Democrats are reportedly moving forward with contempt proceedings against Attorney General William Barr for his failure to procure documents related to the Russia investigation conducted by special counsel Robert Mueller.
The attorney general has missed a deadline set by the House Judiciary Committee to turn over the full, unredacted Mueller report to them, including underlying evidence supporting special counsel Robert Mueller’s findings in the report, which examined allegations of coordination between the Trump campaign and Russia, as well as detailing possible instances of obstruction of justice by the president.
It’s the second time Barr has missed a deadline set by the committee, per reporting from Al Jazeera.
In response to the missed deadline, the Judiciary Committee set a vote for contempt charges against Barr for Wednesday, May 8, at 10 a.m.
NEW: The House Judiciary Committee will vote on Wednesday, May 8th at 10am to hold Attorney General William Barr in contempt for failing to comply with the subpoena to provide Congress with the full, unredacted Mueller report and the underlying evidence.
— Alex Moe (@AlexNBCNews) May 6, 2019
Per reporting from CNN, the text of the Judiciary Committee’s resolution finding Barr in contempt details how “the Committee has sought to obtain from Attorney General William Barr and the Department of Justice a complete unredacted copy [of the Mueller report].”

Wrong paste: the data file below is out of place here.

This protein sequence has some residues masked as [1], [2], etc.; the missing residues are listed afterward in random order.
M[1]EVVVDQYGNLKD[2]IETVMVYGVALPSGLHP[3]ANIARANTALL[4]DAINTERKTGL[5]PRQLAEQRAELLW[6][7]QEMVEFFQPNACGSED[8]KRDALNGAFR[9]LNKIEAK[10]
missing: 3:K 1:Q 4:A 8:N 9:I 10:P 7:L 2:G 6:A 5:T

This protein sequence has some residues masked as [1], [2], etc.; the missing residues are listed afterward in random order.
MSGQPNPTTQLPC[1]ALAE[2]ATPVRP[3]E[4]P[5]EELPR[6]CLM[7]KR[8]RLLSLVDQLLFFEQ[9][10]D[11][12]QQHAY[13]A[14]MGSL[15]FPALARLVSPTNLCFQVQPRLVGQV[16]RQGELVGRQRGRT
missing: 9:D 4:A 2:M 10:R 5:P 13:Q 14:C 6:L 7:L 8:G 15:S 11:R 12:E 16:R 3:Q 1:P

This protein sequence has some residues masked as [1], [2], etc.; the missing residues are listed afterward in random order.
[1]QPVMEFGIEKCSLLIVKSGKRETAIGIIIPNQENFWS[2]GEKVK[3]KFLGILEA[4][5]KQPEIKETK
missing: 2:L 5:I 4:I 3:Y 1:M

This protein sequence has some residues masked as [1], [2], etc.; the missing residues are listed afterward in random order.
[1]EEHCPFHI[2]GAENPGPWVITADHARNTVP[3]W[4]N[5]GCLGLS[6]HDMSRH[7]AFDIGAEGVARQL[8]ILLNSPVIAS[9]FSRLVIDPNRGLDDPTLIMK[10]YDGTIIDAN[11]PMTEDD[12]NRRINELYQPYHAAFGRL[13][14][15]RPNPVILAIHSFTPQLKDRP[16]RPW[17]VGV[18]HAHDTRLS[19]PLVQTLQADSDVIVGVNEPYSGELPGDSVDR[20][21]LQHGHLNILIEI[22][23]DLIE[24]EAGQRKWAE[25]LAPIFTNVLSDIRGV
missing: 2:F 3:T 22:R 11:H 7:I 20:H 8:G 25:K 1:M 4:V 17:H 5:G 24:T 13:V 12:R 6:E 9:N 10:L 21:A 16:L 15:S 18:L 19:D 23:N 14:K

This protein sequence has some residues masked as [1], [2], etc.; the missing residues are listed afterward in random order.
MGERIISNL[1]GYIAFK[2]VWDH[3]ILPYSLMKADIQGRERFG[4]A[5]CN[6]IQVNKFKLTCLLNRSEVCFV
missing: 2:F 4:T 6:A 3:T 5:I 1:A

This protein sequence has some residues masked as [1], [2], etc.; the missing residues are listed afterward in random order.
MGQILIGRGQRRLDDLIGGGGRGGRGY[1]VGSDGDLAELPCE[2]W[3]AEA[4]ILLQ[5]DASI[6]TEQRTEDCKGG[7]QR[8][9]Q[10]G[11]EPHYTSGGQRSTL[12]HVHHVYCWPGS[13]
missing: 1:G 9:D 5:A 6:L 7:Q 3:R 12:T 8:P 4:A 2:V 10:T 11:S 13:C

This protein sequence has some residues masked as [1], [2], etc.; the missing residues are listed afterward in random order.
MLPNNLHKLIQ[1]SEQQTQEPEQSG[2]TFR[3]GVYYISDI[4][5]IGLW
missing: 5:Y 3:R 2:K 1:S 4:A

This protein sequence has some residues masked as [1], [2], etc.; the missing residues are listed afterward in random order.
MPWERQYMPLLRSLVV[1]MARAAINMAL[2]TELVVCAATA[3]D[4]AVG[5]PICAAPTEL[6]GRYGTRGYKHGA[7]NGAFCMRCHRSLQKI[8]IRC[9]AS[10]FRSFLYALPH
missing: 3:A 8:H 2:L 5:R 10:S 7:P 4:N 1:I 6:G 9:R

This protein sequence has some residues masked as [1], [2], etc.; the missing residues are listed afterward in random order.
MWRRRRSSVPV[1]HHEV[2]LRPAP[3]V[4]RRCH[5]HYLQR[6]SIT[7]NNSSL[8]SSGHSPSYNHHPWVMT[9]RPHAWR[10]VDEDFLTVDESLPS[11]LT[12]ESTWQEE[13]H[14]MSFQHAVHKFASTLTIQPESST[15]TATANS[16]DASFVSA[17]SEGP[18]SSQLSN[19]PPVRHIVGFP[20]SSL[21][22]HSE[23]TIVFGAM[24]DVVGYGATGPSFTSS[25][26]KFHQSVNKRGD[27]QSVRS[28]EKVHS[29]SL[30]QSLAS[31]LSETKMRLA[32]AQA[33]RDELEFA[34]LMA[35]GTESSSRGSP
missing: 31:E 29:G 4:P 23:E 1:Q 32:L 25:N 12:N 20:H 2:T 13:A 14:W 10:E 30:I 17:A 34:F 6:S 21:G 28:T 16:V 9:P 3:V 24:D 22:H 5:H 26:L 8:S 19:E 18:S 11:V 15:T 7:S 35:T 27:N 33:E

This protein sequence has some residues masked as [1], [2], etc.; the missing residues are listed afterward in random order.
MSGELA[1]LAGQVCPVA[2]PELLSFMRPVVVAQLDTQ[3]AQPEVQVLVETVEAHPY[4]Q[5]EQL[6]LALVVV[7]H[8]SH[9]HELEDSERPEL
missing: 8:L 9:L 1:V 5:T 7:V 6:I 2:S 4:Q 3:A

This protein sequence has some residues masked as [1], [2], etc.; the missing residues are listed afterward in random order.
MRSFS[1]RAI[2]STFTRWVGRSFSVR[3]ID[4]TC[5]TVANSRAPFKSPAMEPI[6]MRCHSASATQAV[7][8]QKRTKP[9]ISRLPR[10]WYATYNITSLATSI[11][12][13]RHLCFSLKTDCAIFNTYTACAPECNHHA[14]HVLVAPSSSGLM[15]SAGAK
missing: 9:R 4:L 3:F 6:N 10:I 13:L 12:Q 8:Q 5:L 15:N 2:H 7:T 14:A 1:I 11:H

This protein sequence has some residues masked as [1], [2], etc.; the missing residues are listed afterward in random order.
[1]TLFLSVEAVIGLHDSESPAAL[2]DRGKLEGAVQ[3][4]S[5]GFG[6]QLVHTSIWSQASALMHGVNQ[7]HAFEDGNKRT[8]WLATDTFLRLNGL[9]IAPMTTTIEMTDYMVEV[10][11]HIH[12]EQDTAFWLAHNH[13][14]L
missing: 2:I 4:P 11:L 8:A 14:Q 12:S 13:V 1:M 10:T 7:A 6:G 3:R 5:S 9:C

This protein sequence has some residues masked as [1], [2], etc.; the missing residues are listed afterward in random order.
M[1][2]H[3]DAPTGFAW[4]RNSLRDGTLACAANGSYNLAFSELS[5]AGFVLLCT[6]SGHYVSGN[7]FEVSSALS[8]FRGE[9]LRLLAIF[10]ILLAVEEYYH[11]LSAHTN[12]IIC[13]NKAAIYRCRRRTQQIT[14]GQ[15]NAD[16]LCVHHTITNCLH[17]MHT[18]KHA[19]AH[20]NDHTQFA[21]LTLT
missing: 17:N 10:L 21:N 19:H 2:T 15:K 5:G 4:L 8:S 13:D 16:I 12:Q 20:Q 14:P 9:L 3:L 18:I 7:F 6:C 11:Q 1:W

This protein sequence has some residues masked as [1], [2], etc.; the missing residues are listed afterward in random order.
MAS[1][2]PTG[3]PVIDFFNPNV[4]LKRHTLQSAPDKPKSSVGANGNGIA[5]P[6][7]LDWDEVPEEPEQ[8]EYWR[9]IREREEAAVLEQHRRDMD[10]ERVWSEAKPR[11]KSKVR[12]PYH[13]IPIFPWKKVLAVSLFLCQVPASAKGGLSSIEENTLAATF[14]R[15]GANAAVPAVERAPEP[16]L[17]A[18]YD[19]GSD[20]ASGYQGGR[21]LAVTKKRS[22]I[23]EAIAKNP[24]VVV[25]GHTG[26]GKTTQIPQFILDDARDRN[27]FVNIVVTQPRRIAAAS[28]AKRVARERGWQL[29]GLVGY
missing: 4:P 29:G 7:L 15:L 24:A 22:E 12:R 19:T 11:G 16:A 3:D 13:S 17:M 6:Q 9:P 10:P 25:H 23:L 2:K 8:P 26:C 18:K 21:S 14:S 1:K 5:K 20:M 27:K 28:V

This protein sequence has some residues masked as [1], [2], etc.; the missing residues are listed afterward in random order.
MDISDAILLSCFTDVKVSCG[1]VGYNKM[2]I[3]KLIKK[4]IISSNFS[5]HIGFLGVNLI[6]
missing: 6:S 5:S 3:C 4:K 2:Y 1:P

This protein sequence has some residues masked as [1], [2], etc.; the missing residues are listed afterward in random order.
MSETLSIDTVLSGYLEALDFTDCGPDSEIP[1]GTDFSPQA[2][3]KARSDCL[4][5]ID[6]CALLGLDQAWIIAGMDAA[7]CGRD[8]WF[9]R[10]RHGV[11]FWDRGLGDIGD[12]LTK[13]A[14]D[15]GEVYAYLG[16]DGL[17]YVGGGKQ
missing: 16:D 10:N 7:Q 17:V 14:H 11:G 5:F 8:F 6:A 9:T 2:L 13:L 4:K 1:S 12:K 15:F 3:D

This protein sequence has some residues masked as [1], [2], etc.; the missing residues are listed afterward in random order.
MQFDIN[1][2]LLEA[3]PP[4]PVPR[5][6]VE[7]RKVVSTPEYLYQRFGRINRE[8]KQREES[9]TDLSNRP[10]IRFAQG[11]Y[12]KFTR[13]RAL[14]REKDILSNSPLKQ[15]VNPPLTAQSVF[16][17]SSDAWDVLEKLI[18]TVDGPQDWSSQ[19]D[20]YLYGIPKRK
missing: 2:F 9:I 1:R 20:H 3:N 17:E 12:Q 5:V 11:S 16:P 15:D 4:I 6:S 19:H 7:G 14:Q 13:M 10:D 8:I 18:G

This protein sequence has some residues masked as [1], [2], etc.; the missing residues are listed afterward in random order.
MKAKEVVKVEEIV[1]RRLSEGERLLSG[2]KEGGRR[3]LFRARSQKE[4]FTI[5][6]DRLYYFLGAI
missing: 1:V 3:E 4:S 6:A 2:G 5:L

BREAKING: House Dems take first formal step toward holding BARR in contempt. Judiciary Committee to plans to advance the measure Wednesday. The text (followed by 25 pages of background): pic.twitter.com/SGAICrVEEQ
— Kyle Cheney (@kyledcheney) May 6, 2019
Barr has “failed to comply with the Committee’s request for these documents and thereby has hindered the Committee’s constitutional, oversight, and legislative functions,” the text of the contempt resolution added.
If the Judiciary Committee finds Barr in contempt of Congress, it would likely be challenged in the courts by the Trump administration. If ultimately the judicial branch agrees with the committee’s decision, however, it could result in severe punishments for Barr — including large fines or even jail time, according to reporting from Business Insider.
Criticisms against Barr were renewed this past week after it was revealed that a four-page summary he sent to Congress in late March, detailing aspects of Mueller’s report before the redacted version was made public, included conclusions by the attorney general that Mueller himself objected to, according to reporting from the Washington Post. Barr had previously said Mueller had no objections to his primary findings.